Updated: May 5
Happy Easter! Happy Resurrection Sunday!
For many people today is a wonderful time to remember the sacrifice that Jesus so selflessly made for each and every person who has ever or will ever walk the face of this earth. Here in our home, we are feeling especially blessed and thankful for all that God has done for us. We are trying every day to take less for granted. Every moment is a precious gift. We are so undeserving of all Jesus has done for us. What an amazing journey it is to be part of God's chosen creations. I truly believe Earth has a near and dear place in God's heart.
Because there are sure to be countless sermons and blog posts going up about the love of God (and I encourage you to enjoy and read those pieces by other speakers and authors), I wanted to take a different approach. Someone who has really been on my mind this Easter season is Judas- the very man who betrayed Jesus and began the weekend journey to Jesus's crucifixion.
Like every other good Christian schoolgirl, I learned to villanize Judas at a young age. He was the creepy villain of every Easter pageant, often bearing a sly look on his face and dark stage makeup around his eyes. If you weren't paying attention you might confuse him for the devil himself. I remember exiting the church auditorium with my family feeling nervous about running into the "Judas" character- even though I knew he was played by a normal man. As we got into our car I built up the courage to ask the question that was really bouncing around in my mind- "Will Judas be in heaven?"
The short answer is: there is no way of really knowing.
Some people argue that he will not be there, other people feel that he will. His story is rather vague and mysterious, but I've briefly pieced it together below:
Judas Iscariot was likely not from the same regions that the other disciples were from. Historians use his name as reasoning to determine that he was not from Galilee. This would imply that he was a bit of an outsider from the rest of the group. In John 12:4-6 we see Judas questioning Jesus for the first time. As Mary is pouring out perfume on Jesus's feet, Judas comments about the expense of the perfume, implying that the money she used to purchase it should have been used on the poor instead. the Bible explains that this comment was not made out of compassion for the poor, but because of Judas's own greed. We learn in this scripture passage that Judas was a thief. This helps us understand that long before Judas betrayed Jesus, he was making the wrong decisions- stealing and mishandling money. Judas goes on to "sell" Jesus for 30 pieces of silver. He accepts the money and leads the Jewish leaders to Jesus for capture.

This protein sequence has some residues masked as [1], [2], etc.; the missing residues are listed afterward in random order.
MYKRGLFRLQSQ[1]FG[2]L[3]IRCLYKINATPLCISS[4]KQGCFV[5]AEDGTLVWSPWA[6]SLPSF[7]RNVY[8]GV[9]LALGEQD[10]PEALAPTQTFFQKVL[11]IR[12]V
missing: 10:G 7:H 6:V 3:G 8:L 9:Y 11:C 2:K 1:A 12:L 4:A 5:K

Why did Jesus call someone like Judas into service with him? I believe this helps us realize the Jesus does not discriminate. The option to serve and follow is for all. Christ is available to everyone.
I don't think Jesus only chose Judas because he needed a betrayer. Even though he knew about everything that was going to happen, I do not think he called Judas to join him merely because he had to. God is God. He could've brought on the crucifixion story in countless ways.
Something that stood out to me as I studied Judas in scripture was the simple fact that he even accepted the invitation to follow Jesus in the first place. Any time a disciple was asked to come and follow Jesus, they had a choice. No one did it because of a threat or because they were forced. At some point in Judas's thought process, he was open to Jesus- he wanted to follow and be a part of what Jesus was doing. This is important to think about. Some people argue he merely went along because he wanted to start a rebellion among the Jews, but we don't see scripture about this.
As we read the well-known passage of the Last Supper, we see that during this dinner Judas succumbed to the influence of the devil and allowed Satan to fill him. Again, this is fascinating to think about. Somewhere between deciding to follow Jesus and deciding to kill him, something in his heart and mind had to significantly change. I can't help but think that greed and love for power had a key role to play. I believe the Bible gives us all the information we need to understand what Jesus wants us to know. The story about Judas commenting on Mary's foot washing is included for a reason. I believe that was a pivotal and unfortunate moment for Judas.